Monday, 30 July 2012

#291 In the foundry: "Moose Flats", con't . . .



The sprewed wax panel is now in the shell room at the foundry where it is dipped in a liquid ceramic shell slurry then covered in sand.  The first coat of slurry is thin which picks up every detail in the wax panel.  The dipping and sand process is repeated several times using thicker slurry and allowed to dry between each dip.

At right, a technician holds the wax panel by the sprews and dips into the slurry.

Below, the wax panel has been dipped in slurry and is then dusted with sand.

To learn more about this project, start with Post #274.









Saturday, 28 July 2012

#290 In the foundry: "Moose Flats" con't . . .


Wax tubes - called sprews - are "wax-welded" to the panel with a soldering iron before going to the shell room.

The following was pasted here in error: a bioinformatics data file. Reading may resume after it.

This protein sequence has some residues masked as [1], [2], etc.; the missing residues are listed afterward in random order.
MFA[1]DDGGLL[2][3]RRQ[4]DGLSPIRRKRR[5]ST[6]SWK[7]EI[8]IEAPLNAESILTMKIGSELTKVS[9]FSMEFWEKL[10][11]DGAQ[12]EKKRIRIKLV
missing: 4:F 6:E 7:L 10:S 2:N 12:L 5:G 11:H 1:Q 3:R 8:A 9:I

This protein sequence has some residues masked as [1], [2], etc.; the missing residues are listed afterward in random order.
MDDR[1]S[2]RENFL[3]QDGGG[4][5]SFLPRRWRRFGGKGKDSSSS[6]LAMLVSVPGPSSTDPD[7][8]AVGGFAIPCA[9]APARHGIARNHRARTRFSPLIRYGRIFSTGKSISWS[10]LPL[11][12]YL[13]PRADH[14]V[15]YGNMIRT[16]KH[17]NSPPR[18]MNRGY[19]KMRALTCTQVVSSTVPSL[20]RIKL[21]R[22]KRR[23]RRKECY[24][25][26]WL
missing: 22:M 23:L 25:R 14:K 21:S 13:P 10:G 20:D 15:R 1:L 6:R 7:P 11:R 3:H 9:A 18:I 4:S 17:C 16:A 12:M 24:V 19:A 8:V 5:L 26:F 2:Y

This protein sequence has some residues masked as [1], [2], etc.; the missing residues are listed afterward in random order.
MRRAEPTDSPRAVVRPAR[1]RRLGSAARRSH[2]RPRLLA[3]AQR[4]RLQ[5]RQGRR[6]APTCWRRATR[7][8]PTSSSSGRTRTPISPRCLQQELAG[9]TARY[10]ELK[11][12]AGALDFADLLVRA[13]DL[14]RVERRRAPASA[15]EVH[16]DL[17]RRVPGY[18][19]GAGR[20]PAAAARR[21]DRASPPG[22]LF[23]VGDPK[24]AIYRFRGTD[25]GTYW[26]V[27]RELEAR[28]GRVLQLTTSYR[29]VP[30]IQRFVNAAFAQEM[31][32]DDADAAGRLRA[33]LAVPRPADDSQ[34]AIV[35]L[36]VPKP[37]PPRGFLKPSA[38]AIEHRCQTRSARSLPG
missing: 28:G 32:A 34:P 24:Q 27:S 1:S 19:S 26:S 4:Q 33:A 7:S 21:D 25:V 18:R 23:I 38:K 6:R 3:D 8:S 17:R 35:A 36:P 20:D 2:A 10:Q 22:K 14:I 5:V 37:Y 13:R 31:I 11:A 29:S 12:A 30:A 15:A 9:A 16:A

To learn more about this project, start with Post #274.


Friday, 27 July 2012

#289 In the foundry: "Moose Flats" con't . . .


After the wax cools and hardens, the wax panel is removed
from its rubber mold.  See picture at right.

Below, note the wax panel is an exact copy of the clay model that depicts a portion of the moose's nose.




To learn more about this project, start with Post #274.



Tuesday, 24 July 2012

#288 In the foundry: "Moose Flats", con't . . .


The 70 Moose Flats molds are in the wax room at the foundry.  
Several coatings of hot wax are poured inside each mold panel 
until the thickness of the wax reaches approximately 1/8 of  inch.

To learn more about this project, start with Post #274.    

Monday, 23 July 2012

#287 In the foundry: "Moose Flats", con't . . .


The Moose Flats molds are now in the foundry which is only 5 miles from my studio.  Like most sculptors, I am tethered to a foundry "mother-ship" and I located my studio headquarters and home in Lander, Wyoming to be near the foundry